EDITOR’S NOTE: This is the seventh in an occasional series on how Southern Tier parishes are dealing with challenges brought on by consolidation.
Having operated as a cluster since 1989, Schuyler Catholic Community is well-versed in the art of sharing resources as called for by the diocesan pastoral-planning process. For starters, each paid staff members has dual responsibilities for both St. Mary of the Lake Church in Watkins Glen and St. Benedict in Odessa.
“That’s pretty much the way it’s always been,” said Father Paul Bonacci, pastor since 2001.
The Schuyler cluster belongs to the massive Chemung/Schuyler Planning Group, which also encompasses eight churches in Chemung County as well as five college-campus, correctional-facility and hospital faith communities. Schuyler often operates as its own entity — not as an attempt to buck the planning process, but more from a sense of reality.
St. Mary of the Lake is located in the heart of Watkins Glen, and St. Benedict is six miles to the southeast. The Chemung parishes, for the most part, are some 15 to 20 miles further south. Father Bonacci noted, for example that a youth event for the entire planning group would be a logistical challenge.
“We cover the entire Schuyler County. It’s possible that parents might have to drive an hour to Elmira for a two- or three-hour event, then an hour home. It’s not like a kid can call home when an event is done and say, ‘Come pick me up,'” Father Bonacci explained. “At the regional council meetings we share prayers, ideas, spirituality, and collective wisdom and gifts. As far as sharing the programs, it’s difficult because of the geography.”
“We do have to isolate ourselves in that regard. (Doing otherwise) just doesn’t physically make sense,” said Elizabeth Duane, who represents St. Mary of the Lake on the regional planning committee. Pam Cicconi is the representative for St. Benedict’s.
Nonetheless, Duane observed that groupwide collaboration is on the rise.
“To the extent that it’s possible, I think we’re doing it,” she said. “Personally, I’ve seen the reciprocity grow between Chemung and Schuyler when it comes to (parish) missions, things of that nature. Women’s groups in our community see people from the Chemung area come up from their churches.”
Duane and Father Bonacci noted that the weekly 5 p.m. Sunday Mass at St. Patrick Church in Elmira is another example of pooling together.
“What I have enjoyed is watching the growing popularity among members of the Schuyler Catholic Community to use that Mass as a way to fulfill their obligation,” Duane said.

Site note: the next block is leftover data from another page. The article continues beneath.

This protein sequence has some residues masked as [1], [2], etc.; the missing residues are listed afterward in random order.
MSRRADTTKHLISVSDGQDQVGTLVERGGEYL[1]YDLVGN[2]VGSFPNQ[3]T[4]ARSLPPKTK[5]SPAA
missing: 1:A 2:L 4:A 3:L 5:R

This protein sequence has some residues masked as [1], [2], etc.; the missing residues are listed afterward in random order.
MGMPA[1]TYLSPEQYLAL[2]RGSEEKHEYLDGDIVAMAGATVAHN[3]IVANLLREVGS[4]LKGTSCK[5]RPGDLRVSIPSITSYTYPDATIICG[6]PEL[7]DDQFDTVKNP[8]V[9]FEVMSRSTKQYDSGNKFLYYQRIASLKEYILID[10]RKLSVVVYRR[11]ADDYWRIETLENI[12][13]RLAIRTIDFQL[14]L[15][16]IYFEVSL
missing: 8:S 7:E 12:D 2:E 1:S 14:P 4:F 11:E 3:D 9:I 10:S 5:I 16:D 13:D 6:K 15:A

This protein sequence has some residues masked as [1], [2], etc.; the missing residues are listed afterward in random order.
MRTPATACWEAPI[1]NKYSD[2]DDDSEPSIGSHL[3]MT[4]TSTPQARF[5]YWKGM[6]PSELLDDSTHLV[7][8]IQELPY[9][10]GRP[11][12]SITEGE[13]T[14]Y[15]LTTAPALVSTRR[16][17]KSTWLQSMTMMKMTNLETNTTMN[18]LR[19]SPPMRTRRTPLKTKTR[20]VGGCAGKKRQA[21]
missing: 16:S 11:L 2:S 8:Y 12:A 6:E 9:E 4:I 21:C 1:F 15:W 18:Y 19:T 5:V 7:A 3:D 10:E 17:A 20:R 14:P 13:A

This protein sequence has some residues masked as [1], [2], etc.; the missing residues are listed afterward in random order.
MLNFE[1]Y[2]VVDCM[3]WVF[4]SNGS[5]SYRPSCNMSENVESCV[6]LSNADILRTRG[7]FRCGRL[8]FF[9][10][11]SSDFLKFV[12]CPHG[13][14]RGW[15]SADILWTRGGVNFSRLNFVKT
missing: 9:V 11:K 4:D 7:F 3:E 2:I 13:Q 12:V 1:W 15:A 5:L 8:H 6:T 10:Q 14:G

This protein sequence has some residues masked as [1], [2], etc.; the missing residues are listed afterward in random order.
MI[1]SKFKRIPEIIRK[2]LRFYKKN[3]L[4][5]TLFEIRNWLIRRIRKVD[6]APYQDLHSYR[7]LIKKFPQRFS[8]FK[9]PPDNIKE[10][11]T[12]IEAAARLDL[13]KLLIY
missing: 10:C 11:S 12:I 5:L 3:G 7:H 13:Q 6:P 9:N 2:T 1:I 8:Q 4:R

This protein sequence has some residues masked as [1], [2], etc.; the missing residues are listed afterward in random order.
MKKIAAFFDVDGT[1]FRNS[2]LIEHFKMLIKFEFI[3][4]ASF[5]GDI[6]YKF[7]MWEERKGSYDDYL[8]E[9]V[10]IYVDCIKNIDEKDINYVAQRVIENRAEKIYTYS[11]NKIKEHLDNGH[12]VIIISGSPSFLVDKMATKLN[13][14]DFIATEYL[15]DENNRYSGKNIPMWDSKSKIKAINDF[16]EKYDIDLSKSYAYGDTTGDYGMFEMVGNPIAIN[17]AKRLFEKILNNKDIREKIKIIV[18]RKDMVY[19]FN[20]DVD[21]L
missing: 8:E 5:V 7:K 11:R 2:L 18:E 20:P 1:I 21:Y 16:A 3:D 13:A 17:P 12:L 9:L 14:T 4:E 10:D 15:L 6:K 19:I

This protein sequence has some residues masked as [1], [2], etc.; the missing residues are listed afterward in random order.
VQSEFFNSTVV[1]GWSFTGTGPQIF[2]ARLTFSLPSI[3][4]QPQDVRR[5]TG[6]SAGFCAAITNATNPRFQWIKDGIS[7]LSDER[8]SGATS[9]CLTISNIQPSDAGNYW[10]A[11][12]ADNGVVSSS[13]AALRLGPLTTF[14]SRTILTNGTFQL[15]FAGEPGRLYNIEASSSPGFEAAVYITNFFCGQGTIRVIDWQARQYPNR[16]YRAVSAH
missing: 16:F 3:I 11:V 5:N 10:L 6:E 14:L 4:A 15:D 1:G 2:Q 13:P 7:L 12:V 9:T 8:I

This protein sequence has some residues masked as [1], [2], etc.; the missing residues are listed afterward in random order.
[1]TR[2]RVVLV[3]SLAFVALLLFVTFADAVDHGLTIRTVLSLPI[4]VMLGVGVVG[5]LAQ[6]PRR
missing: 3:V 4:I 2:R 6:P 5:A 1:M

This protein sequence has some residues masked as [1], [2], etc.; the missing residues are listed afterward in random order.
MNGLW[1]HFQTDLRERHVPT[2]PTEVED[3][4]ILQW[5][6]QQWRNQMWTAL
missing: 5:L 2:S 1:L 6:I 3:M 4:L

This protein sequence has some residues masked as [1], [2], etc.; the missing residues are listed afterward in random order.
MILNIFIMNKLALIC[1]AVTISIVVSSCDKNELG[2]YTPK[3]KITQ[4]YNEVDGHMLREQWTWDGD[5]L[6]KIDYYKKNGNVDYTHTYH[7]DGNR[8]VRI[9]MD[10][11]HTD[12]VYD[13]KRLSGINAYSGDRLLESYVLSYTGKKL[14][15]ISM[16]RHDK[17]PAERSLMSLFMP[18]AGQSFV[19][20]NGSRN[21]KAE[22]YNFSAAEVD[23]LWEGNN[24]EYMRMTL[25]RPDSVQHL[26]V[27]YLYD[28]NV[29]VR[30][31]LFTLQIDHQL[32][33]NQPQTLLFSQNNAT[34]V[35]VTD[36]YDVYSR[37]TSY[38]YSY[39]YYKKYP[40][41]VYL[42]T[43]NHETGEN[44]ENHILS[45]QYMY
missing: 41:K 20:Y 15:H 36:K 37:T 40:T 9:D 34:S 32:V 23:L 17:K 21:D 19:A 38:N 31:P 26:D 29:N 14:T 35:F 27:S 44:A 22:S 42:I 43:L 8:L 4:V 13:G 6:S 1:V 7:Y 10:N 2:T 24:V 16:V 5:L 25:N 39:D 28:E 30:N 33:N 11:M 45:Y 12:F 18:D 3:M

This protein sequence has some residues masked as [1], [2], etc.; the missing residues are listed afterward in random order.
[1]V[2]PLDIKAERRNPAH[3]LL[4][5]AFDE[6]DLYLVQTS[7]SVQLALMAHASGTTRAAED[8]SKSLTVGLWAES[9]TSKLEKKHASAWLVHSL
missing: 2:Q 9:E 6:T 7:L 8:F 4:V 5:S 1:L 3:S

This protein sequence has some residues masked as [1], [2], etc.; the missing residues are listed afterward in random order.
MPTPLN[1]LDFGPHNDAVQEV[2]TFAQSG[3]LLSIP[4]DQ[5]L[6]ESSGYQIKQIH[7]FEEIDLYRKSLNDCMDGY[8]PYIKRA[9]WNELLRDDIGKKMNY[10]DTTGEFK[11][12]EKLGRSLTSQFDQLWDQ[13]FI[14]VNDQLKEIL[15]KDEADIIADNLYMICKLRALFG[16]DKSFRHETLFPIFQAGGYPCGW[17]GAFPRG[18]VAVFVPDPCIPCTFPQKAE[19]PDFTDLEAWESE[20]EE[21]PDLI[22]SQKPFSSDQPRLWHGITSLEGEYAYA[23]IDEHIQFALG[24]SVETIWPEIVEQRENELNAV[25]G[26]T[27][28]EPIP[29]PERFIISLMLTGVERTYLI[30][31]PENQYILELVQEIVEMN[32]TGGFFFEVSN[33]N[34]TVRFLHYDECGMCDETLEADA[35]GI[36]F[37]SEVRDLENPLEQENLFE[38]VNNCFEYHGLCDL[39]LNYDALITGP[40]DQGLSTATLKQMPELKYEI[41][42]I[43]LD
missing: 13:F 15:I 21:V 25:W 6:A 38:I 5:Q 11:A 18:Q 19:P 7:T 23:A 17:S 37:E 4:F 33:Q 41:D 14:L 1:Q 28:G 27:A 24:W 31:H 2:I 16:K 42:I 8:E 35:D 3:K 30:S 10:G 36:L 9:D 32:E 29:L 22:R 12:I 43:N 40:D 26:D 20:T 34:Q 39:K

The most notable recent activity within Chemung/Schuyler has been the formation of six Elmira churches into two three-church clusters in 2006 — “a major occurrence in pastoral planning,” according to Father Bonacci. Three of those churches — St. Anthony, St. Patrick and St. Paul — this year became a single parish known as Blessed Sacrament. Father Bonacci doesn’t foresee any changes of similar magnitude to St. Mary of the Lake or St. Benedict — but even so, he said Schuyler is keeping its eye on the future.
“We’re looking at doing our own parish pastoral planning — where does God want us in five years, where does God want us in 10 years?” Father Bonacci said.
“You never know, five or six years down the road, what will happen. But we feel we’re solid and sound,” added Tom Powers, president of the Schuyler parish pastoral council.
St. Mary of the Lake and St. Benedict are two of only three Catholic churches in all of Schuyler County (the third, St. Pius X in Van Etten, belongs to the Tioga Planning Group). St. Mary of the Lake, founded in 1846, offers Sunday Masses at 8 and 10 a.m. The only weekend Mass at St. Benedict, opened in 1955, is at 5 p.m. Saturday. St. Mary of the Lake’s pastor has traditionally overseen St. Benedict as well. The parishes also have received sacramental support over the years from Franciscan priests at the former St. Anthony of Padua Minor Seminary and Prep School in Watkins Glen. In fact, Father Austin Budnick, OFM, continues to serve the community after more than 50 years.
Powers reported flawless collaboration between St. Mary of the Lake and St. Benedict, with no evidence of territorialism.
“We’ve never had that problem that I’m aware of. On Saturday you see St. Mary’s people at St. Benedict’s, and on Sunday you see St. Benedict’s people at St. Mary’s,” he said.